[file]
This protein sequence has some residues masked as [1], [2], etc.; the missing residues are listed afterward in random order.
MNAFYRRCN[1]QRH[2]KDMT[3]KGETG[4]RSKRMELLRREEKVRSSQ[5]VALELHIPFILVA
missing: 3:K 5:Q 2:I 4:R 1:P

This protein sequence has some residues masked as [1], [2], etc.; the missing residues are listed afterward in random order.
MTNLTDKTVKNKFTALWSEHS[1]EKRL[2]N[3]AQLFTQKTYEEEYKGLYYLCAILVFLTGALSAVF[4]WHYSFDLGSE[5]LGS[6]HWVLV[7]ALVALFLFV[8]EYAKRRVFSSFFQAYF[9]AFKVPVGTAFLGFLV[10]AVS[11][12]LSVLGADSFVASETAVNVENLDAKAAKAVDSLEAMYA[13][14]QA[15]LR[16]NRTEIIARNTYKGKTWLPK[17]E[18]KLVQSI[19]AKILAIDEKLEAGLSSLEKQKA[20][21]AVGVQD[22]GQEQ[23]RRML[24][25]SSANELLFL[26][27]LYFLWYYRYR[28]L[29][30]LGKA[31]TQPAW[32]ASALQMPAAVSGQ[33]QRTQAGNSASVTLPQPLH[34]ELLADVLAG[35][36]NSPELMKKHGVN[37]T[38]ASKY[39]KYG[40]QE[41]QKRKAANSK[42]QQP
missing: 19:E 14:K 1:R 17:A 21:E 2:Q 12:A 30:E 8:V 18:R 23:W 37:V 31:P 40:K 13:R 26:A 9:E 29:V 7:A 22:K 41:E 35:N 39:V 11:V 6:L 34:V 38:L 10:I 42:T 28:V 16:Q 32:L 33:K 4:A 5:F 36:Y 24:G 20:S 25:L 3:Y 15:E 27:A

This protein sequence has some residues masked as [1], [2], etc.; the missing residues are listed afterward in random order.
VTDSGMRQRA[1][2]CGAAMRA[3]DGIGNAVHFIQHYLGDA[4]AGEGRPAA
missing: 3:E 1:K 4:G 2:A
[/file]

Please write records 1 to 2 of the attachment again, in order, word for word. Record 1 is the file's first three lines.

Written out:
This protein sequence has some residues masked as [1], [2], etc.; the missing residues are listed afterward in random order.
MNAFYRRCN[1]QRH[2]KDMT[3]KGETG[4]RSKRMELLRREEKVRSSQ[5]VALELHIPFILVA
missing: 3:K 5:Q 2:I 4:R 1:P

This protein sequence has some residues masked as [1], [2], etc.; the missing residues are listed afterward in random order.
MTNLTDKTVKNKFTALWSEHS[1]EKRL[2]N[3]AQLFTQKTYEEEYKGLYYLCAILVFLTGALSAVF[4]WHYSFDLGSE[5]LGS[6]HWVLV[7]ALVALFLFV[8]EYAKRRVFSSFFQAYF[9]AFKVPVGTAFLGFLV[10]AVS[11][12]LSVLGADSFVASETAVNVENLDAKAAKAVDSLEAMYA[13][14]QA[15]LR[16]NRTEIIARNTYKGKTWLPK[17]E[18]KLVQSI[19]AKILAIDEKLEAGLSSLEKQKA[20][21]AVGVQD[22]GQEQ[23]RRML[24][25]SSANELLFL[26][27]LYFLWYYRYR[28]L[29][30]LGKA[31]TQPAW[32]ASALQMPAAVSGQ[33]QRTQAGNSASVTLPQPLH[34]ELLADVLAG[35][36]NSPELMKKHGVN[37]T[38]ASKY[39]KYG[40]QE[41]QKRKAANSK[42]QQP
missing: 19:E 14:K 1:R 17:A 21:E 2:Q 12:A 30:E 8:V 18:R 23:W 37:V 31:P 40:K 13:R 26:A 9:E 29:V 7:A 22:K 41:E 35:N 39:V 11:V 6:L 34:V 38:L 10:I 42:T 28:V 16:Q 32:L 33:K 4:A 5:F 36:Y 24:G 20:S 25:L 3:Y 15:E 27:A